Topics Covered

• Projectile Motion
• Equation of Path of a Projectile
• Time of Maximum Height
• Maximum Height of a Projectile
• Horizontal Range of a Projectile

Projectile Motion

`\color{red} ✍️` An object that is in flight after being thrown or projected is called a `text(projectile)`. Such a projectile might be a football, a cricket ball, a baseball or any other object.

`\color{red} ✍️` The motion of a projectile may be thought of as the result of two separate, simultaneously occurring components of motions.

• In our discussion, we shall assume that the air resistance has negligible effect on the motion of the projectile.

Suppose that the projectile is launched with velocity `vecv_o` that makes an angle `theta_o` with the x-axis as shown in Fig.

After the object has been projected, the acceleration acting on it is that due to gravity which is directed vertically downward:
Or, `a_x=0, a_y=-g`

`color(green)("The components of initial velocity")` `vecv_o` are:
`color(green)(v_(o x)=v_o cos theta_o)`

`color(green)(v_(o y)=v_o sin theta_o)`

If we take the initial position to be the origin of the reference frame as shown in Fig. We have,
`x_o=0, y_o=0`

Then, `x=x_0+v_(0x)t+1/2a_xt^2`

`x=v_(o x)t=(v_o cos theta_o)t`

and `y=y_0+v_(0y)t+1/2a_yt^2`

`y=(v_o sin theta_o)t-1/2 g t^2`

These equations give the x-, and y-coordinates of the position of a projectile at time t in terms of two parameters — initial speed `v_o` and projection angle `theta_o`.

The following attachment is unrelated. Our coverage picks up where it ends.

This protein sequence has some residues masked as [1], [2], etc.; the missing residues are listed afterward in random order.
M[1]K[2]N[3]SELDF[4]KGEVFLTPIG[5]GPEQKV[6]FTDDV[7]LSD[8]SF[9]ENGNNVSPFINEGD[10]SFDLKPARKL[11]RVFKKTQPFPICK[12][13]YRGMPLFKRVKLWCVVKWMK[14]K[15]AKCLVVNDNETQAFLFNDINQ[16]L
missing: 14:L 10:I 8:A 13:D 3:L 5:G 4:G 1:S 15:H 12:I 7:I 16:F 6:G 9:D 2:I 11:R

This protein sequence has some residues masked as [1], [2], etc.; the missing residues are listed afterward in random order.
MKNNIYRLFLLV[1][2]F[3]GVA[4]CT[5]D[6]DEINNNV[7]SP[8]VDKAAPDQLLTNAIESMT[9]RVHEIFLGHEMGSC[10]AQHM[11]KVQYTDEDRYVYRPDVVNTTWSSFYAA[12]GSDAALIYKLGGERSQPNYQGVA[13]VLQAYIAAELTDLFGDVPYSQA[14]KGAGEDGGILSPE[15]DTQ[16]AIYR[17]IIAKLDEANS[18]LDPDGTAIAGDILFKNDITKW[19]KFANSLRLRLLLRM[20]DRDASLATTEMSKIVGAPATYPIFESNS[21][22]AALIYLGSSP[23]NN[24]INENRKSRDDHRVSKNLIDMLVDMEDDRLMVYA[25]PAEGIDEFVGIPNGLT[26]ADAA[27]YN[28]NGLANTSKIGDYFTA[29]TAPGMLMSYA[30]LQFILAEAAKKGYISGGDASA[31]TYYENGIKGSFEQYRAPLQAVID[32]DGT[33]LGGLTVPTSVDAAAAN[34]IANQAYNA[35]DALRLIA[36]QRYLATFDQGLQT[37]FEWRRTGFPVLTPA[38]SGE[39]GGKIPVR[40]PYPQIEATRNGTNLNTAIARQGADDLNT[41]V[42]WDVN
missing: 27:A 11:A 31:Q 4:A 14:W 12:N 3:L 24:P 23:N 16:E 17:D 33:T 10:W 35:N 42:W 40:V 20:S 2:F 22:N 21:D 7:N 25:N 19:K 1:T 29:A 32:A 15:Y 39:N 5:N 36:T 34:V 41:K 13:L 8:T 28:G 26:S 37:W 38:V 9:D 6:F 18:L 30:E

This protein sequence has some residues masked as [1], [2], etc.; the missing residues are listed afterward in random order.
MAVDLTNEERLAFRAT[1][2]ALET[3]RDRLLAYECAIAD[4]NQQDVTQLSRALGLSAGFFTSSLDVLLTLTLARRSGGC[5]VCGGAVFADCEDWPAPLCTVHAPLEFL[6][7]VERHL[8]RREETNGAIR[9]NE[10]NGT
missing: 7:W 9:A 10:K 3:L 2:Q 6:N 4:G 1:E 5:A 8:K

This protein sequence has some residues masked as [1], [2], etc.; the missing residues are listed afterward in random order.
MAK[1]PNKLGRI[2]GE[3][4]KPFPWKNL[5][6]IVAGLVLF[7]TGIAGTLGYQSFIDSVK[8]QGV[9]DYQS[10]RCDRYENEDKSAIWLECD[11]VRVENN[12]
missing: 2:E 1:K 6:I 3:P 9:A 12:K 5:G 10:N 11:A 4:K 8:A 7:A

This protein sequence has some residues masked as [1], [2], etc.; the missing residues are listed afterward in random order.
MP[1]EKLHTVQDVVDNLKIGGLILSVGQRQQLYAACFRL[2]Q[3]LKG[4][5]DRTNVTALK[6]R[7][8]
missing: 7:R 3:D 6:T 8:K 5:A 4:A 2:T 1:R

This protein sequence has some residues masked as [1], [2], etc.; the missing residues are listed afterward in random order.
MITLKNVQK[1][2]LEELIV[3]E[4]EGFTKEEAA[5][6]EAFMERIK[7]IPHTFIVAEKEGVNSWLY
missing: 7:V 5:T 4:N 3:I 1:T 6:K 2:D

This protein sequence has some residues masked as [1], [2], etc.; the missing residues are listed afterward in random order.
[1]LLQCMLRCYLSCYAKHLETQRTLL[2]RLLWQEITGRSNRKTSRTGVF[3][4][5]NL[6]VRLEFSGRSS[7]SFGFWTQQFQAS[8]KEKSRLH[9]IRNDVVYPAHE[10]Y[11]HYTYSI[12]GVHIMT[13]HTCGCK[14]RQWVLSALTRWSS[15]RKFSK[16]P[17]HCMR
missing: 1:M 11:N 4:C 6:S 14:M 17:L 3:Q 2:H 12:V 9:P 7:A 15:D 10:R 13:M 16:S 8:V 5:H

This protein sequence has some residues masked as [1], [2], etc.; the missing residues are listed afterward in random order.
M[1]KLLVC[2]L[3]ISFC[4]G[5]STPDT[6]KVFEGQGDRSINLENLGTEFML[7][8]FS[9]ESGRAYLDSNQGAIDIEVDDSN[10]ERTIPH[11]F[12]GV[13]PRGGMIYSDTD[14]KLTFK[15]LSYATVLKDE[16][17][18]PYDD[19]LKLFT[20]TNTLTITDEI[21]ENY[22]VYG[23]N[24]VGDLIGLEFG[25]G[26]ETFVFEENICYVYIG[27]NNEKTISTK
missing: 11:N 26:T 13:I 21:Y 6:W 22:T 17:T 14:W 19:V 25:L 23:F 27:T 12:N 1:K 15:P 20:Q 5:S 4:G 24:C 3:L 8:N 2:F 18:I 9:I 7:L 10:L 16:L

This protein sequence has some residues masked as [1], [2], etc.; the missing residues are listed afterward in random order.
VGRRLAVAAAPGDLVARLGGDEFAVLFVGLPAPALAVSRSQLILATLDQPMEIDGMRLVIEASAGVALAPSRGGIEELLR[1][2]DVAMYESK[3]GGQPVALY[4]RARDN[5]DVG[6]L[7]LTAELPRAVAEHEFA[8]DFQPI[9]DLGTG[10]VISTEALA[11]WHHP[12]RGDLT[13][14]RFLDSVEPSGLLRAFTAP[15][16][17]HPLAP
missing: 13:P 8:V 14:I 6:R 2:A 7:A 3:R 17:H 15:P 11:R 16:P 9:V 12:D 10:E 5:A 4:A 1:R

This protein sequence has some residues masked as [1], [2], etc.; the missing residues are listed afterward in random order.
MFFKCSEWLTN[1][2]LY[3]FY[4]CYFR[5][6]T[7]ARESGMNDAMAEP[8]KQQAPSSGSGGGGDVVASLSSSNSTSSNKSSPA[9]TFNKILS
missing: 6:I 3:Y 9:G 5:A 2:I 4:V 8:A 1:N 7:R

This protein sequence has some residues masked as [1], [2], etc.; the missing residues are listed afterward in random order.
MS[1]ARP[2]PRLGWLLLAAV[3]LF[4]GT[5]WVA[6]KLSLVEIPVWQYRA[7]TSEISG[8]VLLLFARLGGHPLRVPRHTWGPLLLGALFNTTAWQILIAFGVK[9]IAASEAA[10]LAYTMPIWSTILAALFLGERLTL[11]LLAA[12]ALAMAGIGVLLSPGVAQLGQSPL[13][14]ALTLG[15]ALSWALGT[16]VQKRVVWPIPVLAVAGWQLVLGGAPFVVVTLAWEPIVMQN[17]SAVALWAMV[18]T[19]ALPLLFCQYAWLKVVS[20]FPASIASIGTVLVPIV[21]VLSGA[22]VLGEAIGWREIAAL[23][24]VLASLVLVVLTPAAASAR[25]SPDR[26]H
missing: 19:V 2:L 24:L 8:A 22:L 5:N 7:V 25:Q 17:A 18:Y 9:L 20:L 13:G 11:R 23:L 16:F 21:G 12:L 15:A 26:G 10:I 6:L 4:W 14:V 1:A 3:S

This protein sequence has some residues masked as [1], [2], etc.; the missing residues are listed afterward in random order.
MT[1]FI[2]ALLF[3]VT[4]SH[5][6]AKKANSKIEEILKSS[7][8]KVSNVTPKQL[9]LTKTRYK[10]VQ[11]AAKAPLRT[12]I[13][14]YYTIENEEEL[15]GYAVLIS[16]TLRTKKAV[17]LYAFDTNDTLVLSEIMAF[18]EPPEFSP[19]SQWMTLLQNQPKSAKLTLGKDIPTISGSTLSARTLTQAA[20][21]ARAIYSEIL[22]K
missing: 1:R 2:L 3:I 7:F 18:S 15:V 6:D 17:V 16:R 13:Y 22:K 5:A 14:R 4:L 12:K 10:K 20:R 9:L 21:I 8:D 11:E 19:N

• One of the components of velocity, i.e. x-component remains constant throughout the motion and only the y- component changes, like an object in free fall in vertical direction.

The components of velocity at time t can be obtained using `v_x = v_(o x) + a_xt` and `v_y= v_(oy) a_yt`.
so, `v_x=v_(o x)=v_ocos theta_o`

`v_y=v_o sin theta_o -g t`

• Note that at the point of maximum height, `v_y=0`, `:. theta=tan^(-1)((v_y)/(v_x))=0`
Q 3015591460

A hiker stands on the edge of a cliff `490 m` above the ground and throws a stone horizontally with an initial speed of `15 m s^(-1)`. Neglecting air resistance, find the time taken by the stone to reach the ground, and the speed with which it hits the ground. (Take `g = 9.8 m s^(-2)` ).


We choose the origin of the x-,and yaxis at the edge of the cliff and `t = 0 s` at the instant the stone is thrown. Choose the positive direction of x-axis to be along the initial velocity and the positive direction of y-axis to be the vertically upward direction. The x-, and ycomponents of the motion can be treated independently. The equations of motion are :

`x (t) = x_o + v_(o x) t`
`y (t) = y_o + v_(oy) t +(1/2) a_y t^2`
Here, `x_o = y_o = 0, v_(oy) = 0, a_y = –g = –9.8 m s^(-2),`
`v_(o x) = 15 m s^(-1).`

The stone hits the ground when `y(t) = – 490 m.`
`– 490 m = –(1/2)(9.8) t^2`.
This gives `t =10 s`.
The velocity components are `v_x = v_(ox)` and `v_y = v_(oy) – g t`
so that when the stone hits the ground :
`v_(o x) = 15 m s^(–1)`
`v_(oy) = 0 – 9.8 × 10 = – 98 m s^(–1)`
Therefore, the speed of the stone is `sqrt(v_x^2+v_y^2) = sqrt(15^2+98^2) = 99 ms^(-1)`

Equation of Path of a Projectile

As we discussed earlier, `x=v_(o x)t=(v_o cos theta_o)t` and `y=(v_o sin theta_o)t-1/2 g t^2`.